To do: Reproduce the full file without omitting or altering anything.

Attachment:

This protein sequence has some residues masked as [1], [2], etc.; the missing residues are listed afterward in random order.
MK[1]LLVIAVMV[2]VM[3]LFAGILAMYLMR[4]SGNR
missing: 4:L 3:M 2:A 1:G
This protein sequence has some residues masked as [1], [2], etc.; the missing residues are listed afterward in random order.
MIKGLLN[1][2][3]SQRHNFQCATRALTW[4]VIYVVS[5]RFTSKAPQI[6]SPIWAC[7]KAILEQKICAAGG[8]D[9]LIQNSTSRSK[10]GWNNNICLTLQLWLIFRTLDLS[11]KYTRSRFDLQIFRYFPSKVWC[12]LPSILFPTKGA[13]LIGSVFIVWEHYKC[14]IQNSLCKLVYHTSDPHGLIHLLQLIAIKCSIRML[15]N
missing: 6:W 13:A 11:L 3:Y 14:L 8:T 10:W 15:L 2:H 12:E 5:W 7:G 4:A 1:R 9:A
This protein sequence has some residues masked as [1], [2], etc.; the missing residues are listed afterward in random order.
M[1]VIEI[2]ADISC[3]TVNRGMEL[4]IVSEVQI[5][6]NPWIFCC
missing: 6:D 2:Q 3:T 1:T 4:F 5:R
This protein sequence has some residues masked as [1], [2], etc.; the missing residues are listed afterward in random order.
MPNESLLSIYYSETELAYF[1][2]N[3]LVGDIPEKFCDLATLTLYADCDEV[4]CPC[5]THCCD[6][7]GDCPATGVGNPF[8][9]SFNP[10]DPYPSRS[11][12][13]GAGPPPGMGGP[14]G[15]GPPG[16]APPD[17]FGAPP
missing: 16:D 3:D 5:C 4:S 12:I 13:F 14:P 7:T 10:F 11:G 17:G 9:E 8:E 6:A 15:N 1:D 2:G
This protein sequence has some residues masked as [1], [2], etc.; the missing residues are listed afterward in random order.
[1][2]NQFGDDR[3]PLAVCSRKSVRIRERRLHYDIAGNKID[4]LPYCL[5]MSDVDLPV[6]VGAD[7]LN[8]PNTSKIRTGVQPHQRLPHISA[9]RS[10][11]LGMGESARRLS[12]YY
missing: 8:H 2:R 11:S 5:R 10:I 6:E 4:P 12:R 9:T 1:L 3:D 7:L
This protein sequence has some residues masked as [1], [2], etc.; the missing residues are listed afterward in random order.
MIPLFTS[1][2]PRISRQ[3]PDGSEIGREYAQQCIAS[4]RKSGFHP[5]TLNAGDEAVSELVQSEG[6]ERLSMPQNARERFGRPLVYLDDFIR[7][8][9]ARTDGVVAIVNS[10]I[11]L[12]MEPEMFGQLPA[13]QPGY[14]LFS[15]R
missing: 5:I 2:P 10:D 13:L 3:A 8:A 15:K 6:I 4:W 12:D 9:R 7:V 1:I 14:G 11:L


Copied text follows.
This protein sequence has some residues masked as [1], [2], etc.; the missing residues are listed afterward in random order.
MK[1]LLVIAVMV[2]VM[3]LFAGILAMYLMR[4]SGNR
missing: 4:L 3:M 2:A 1:G
This protein sequence has some residues masked as [1], [2], etc.; the missing residues are listed afterward in random order.
MIKGLLN[1][2][3]SQRHNFQCATRALTW[4]VIYVVS[5]RFTSKAPQI[6]SPIWAC[7]KAILEQKICAAGG[8]D[9]LIQNSTSRSK[10]GWNNNICLTLQLWLIFRTLDLS[11]KYTRSRFDLQIFRYFPSKVWC[12]LPSILFPTKGA[13]LIGSVFIVWEHYKC[14]IQNSLCKLVYHTSDPHGLIHLLQLIAIKCSIRML[15]N
missing: 6:W 13:A 11:L 3:Y 14:L 8:T 10:W 15:L 2:H 12:E 5:W 7:G 4:A 1:R 9:A
This protein sequence has some residues masked as [1], [2], etc.; the missing residues are listed afterward in random order.
M[1]VIEI[2]ADISC[3]TVNRGMEL[4]IVSEVQI[5][6]NPWIFCC
missing: 6:D 2:Q 3:T 1:T 4:F 5:R
This protein sequence has some residues masked as [1], [2], etc.; the missing residues are listed afterward in random order.
MPNESLLSIYYSETELAYF[1][2]N[3]LVGDIPEKFCDLATLTLYADCDEV[4]CPC[5]THCCD[6][7]GDCPATGVGNPF[8][9]SFNP[10]DPYPSRS[11][12][13]GAGPPPGMGGP[14]G[15]GPPG[16]APPD[17]FGAPP
missing: 16:D 3:D 5:C 4:S 12:I 13:F 14:P 7:T 10:F 11:G 17:G 9:E 8:E 6:A 15:N 1:D 2:G
This protein sequence has some residues masked as [1], [2], etc.; the missing residues are listed afterward in random order.
[1][2]NQFGDDR[3]PLAVCSRKSVRIRERRLHYDIAGNKID[4]LPYCL[5]MSDVDLPV[6]VGAD[7]LN[8]PNTSKIRTGVQPHQRLPHISA[9]RS[10][11]LGMGESARRLS[12]YY
missing: 8:H 2:R 11:S 5:R 10:I 6:E 4:P 12:R 9:T 1:L 3:D 7:L
This protein sequence has some residues masked as [1], [2], etc.; the missing residues are listed afterward in random order.
MIPLFTS[1][2]PRISRQ[3]PDGSEIGREYAQQCIAS[4]RKSGFHP[5]TLNAGDEAVSELVQSEG[6]ERLSMPQNARERFGRPLVYLDDFIR[7][8][9]ARTDGVVAIVNS[10]I[11]L[12]MEPEMFGQLPA[13]QPGY[14]LFS[15]R
missing: 5:I 2:P 10:D 13:L 3:A 8:A 15:K 6:I 4:W 12:D 9:R 7:V 1:I 14:G 11:L